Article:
Now, on July 3, Lee decided to attack the Union center, stationed on Cemetery Ridge, after making another unsuccessful attempt on the Union right flank at Culp's Hill in the morning. The majority of the force consisted of Pickett's division, but there were other units represented among the 15,000 attackers.Scissors-32x32.png

http://www.history.com/this-day-in-history/pickett-leads-his-infamous-charge-at-gettysburg

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The Civil War in 1863: Gettysburg, Vicksburg and Chattanooga

 

By: Christopher J. Olsen | July1, 2013

battleofgettysburgbythuredethulstrupcopy

In the middle of 1863, Republican fortunes looked bleak as the Democratic-led peace movement gained strength.

 

The primary reason was the Union’s apparent lack of military progress in subduing the Confederacy. Unsuccessful or stalled offensives in Virginia, Tennessee, and Mississippi discouraged Northerners and called Lincoln’s leadership into question, and he knew that only battlefield victories could turn public opinion around.

 

Confederate leaders also watched Union politics closely. As the war dragged on, many believed their best hope to be the Northern peace movement, which might unseat the Republicans or force Lincoln to negotiate a settlement. Jefferson Davis, Robert E. Lee, and the rest of the Confederate military and political leadership weighed their options, with Southern independence hanging on where and how they committed their dwindling resources; Scissors-32x32.pnghttp://www.commandposts.com/2013/07/the-civil-war-in-1863-gettysburg-vicksburg-and-chattanooga/

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Why They Fought

 

By DAVID BROOKS

 

Published: July 1, 2013

 

Tuesday is the 150th anniversary of the second day of the Battle of Gettysburg. In his eloquent new account, “Gettysburg: the Last Invasion,” the historian Allen Guelzo describes the psychology of the fighters on that day.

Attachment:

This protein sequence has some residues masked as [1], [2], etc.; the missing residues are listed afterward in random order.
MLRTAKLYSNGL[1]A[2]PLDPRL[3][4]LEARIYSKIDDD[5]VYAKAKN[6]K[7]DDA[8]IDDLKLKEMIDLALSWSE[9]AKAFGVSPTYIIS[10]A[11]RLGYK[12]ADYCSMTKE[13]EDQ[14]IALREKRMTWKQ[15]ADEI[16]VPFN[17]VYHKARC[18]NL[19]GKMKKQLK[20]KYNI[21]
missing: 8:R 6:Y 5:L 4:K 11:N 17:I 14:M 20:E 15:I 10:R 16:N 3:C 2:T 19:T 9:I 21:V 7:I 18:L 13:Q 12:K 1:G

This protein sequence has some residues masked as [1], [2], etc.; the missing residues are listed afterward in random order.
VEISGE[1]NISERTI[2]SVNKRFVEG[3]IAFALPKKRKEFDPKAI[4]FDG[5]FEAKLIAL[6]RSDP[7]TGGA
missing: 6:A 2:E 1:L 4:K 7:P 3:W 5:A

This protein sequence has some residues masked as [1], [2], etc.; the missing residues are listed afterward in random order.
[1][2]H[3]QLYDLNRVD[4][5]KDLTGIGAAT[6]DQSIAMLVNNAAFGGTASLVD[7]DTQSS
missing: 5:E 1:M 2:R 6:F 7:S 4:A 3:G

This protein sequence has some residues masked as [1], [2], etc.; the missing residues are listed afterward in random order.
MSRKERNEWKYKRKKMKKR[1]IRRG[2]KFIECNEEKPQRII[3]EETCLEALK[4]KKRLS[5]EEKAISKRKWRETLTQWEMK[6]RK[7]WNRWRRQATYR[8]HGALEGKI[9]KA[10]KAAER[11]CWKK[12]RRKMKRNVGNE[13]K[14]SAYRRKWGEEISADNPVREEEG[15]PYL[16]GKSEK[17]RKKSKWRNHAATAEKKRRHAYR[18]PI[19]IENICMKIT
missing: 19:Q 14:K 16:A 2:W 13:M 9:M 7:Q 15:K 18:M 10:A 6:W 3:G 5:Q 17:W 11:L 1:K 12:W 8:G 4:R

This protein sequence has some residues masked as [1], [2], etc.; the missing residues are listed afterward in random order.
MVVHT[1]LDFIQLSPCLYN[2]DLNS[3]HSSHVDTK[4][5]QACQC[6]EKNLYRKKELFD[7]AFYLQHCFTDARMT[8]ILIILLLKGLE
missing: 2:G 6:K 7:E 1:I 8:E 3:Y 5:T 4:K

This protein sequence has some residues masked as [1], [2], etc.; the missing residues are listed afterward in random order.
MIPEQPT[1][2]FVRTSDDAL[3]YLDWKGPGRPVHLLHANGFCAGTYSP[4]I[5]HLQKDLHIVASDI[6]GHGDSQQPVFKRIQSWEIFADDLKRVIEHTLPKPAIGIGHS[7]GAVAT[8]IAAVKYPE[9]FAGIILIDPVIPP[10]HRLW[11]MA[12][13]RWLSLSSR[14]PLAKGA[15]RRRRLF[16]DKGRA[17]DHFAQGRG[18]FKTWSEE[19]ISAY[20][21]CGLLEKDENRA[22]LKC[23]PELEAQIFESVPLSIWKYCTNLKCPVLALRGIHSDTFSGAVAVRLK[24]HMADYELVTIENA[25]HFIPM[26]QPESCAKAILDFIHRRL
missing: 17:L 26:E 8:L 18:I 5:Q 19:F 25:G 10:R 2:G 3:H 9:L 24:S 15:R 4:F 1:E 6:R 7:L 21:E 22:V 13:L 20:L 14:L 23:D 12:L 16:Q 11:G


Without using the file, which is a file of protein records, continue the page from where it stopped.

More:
A battlefield is “the lonesomest place which men share together,” a soldier once observed. At Gettysburg, the men were sometimes isolated within the rolling clouds of gun smoke and unnerved by what Guelzo calls “the weird harmonic ring of bullets striking fixed bayonets.” They were often terrified, of course, sometimes losing bladder and bowel control. (Aristophanes once called battle “the terrible one, the tough one, the one upon the legs.”) Scissors-32x32.png

http://www.nytimes.com/2013/07/02/opinion/brooks-why-they-fought.html

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Images of the Day: Telegram to the New York Times, Gettysburg, July 3, 1863
By: Callie OettingerDate:July3 , 2012

17405_2008_001_PR-1-654x730.jpg

Telegram from Reporter to the New York Times Regarding the Battle of Gettysburg, 07/03/1863. Image and caption credit: National Archives.

17405_2008_002_PR-654x739.jpg

Telegram from Reporter to the New York Times Regarding the Battle of Gettysburg, 07/03/1863. Image and caption credit: National Archives.

 

17405_2008_003_PR-654x743.jpg

Telegram from Reporter to the New York Times Regarding the Battle of Gettysburg, 07/03/1863. Image and caption credit: National Archives.Scissors-32x32.pnghttp://www.commandposts.com/2012/07/images-of-the-day-telegram-to-the-new-york-times-gettysburg-july-3-1863

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Robert E. Lee Facts & information about Robert E. Lee, a confederate Civil War General during the American Civil War